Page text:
A Guitar Hero Takes the StageDecember 14th, 2011
Gary Clark Jr. – Mercury Lounge – December 13, 2011
Gary Clark Jr. took the stage last night at Mercury Lounge and hit one chord on his guitar. The note hung in the air, resonating with distortion and feedback for several minutes. As the energy in the sold-out room grew, so did the anticipation and the expectation, until the band finally joined him in an explosion of rock and roll. Clark spent the better half of the next 80 minutes single-handedly reinvigorating the blues genre. His guitar playing was a sight to behold. When he got rolling, his playing seemed to grow fangs, vicious, rip-the-flesh-off-the-bone kind of stuff. But Clark was the full package, and his voice was as equally impressive, sweet, soulful and pure.
The comparisons are easy because he made them clear throughout his set: Jimi Hendrix, yes, but also the straight blues of Robert Johnson, the soulful R&B of Marvin Gaye on “Things Are Changing” and the unfettered rockabilly of Chuck Berry on “Going Out That Back Door.” The material is familiar—trains coming and going in time with love sought and lost—but we haven’t heard it like this, not for a long time. One 10-minute stretch summed it all up: A long distorted note made way for a blues jam that finally coalesced around Hendrix’s “Third Stone from the Sun” before melting in a fury of guitar, bass and drums and becoming a ferocious “Gotta Set You Straight.”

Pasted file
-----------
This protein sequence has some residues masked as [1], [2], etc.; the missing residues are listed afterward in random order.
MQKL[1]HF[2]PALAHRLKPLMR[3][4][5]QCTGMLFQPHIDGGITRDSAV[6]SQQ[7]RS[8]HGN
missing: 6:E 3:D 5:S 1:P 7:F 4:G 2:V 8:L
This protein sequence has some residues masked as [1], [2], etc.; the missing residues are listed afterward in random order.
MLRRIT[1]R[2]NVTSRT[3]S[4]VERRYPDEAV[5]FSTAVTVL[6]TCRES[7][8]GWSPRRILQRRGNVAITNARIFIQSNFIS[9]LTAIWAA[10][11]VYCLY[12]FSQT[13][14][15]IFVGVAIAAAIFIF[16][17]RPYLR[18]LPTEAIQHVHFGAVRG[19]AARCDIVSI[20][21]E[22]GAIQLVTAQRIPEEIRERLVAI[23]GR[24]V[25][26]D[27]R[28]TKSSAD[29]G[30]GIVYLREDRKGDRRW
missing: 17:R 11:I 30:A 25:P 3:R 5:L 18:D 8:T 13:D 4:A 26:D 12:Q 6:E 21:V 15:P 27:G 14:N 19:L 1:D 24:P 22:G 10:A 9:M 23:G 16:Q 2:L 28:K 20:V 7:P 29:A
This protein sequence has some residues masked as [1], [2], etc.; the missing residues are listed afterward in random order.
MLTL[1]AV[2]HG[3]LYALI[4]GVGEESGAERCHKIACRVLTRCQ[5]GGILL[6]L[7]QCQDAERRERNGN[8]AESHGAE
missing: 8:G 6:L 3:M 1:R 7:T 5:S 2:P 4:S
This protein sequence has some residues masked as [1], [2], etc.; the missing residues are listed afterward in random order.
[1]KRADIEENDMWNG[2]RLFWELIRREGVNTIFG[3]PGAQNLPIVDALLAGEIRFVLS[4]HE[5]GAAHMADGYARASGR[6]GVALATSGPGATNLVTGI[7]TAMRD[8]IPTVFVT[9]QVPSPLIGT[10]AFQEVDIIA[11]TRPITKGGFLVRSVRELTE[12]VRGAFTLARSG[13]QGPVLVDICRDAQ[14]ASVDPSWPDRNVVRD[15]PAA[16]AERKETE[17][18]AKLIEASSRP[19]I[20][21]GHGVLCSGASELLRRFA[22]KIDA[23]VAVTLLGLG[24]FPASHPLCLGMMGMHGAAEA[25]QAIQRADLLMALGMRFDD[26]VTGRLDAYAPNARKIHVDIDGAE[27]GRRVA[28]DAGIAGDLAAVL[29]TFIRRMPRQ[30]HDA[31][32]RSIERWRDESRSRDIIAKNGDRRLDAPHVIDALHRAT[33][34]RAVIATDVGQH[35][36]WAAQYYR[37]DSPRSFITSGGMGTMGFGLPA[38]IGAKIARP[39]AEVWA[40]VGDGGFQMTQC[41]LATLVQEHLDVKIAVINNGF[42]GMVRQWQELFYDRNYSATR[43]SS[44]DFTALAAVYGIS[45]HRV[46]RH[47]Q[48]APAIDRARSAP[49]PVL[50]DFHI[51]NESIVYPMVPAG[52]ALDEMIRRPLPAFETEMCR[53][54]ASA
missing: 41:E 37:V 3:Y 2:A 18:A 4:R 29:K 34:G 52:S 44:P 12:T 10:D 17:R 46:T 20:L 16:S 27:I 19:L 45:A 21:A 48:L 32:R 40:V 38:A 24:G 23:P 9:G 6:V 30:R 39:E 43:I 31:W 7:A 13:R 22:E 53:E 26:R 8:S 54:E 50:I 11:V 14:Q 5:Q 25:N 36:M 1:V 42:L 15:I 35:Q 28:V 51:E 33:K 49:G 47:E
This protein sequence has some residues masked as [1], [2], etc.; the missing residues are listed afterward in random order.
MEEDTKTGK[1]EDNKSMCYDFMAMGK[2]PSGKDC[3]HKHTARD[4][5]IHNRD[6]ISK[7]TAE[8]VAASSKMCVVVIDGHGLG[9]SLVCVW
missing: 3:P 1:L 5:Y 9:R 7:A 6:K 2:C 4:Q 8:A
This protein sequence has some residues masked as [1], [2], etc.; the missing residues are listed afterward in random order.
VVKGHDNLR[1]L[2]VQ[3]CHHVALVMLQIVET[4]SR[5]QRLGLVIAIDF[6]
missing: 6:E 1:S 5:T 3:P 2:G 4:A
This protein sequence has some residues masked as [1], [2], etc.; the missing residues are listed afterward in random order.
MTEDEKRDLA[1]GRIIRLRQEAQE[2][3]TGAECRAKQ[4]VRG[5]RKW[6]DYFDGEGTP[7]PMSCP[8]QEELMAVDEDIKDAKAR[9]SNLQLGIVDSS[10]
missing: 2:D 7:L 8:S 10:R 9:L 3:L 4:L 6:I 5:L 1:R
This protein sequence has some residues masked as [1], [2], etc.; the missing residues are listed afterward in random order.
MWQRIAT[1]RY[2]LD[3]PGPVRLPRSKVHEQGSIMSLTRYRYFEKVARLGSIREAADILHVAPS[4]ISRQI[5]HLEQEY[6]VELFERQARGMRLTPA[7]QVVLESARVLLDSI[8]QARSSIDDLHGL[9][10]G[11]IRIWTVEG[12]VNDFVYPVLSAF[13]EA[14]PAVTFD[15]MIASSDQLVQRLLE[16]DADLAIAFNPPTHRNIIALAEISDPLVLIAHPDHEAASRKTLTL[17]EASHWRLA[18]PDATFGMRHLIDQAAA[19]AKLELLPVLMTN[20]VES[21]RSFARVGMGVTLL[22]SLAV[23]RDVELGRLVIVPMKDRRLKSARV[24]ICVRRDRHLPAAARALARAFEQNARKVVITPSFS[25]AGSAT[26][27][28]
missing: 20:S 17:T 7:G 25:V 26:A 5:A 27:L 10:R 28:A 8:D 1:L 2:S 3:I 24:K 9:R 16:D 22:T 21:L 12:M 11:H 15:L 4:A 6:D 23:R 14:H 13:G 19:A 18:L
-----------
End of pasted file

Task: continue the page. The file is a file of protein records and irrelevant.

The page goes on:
After multiple red-meat solos, Clark stepped back and played rhythm while the rest of his band revealed they were a full-throated, not-too-shabby power trio of their own. Their jam dissolved into a drum solo before Clark re-emerged, weaving three or more mind-altering guitar solos with the “Third Stone” theme before finally coming to an end to let awestruck concertgoers process what they had just witnessed. Later, Clark was equally compelling on his own, playing two songs solo including a beautiful version of the traditional “Freight Train.” The set concluded well after midnight with his “hit” song, “Bright Lights,” which encapsulated the show with the bounty of pitch-perfect vocals, overlapping guitar solos, its NYC setting and the boast that “you’re going to know my name by the end of the night.” It ain’t bragging if it’s true. —A. Stein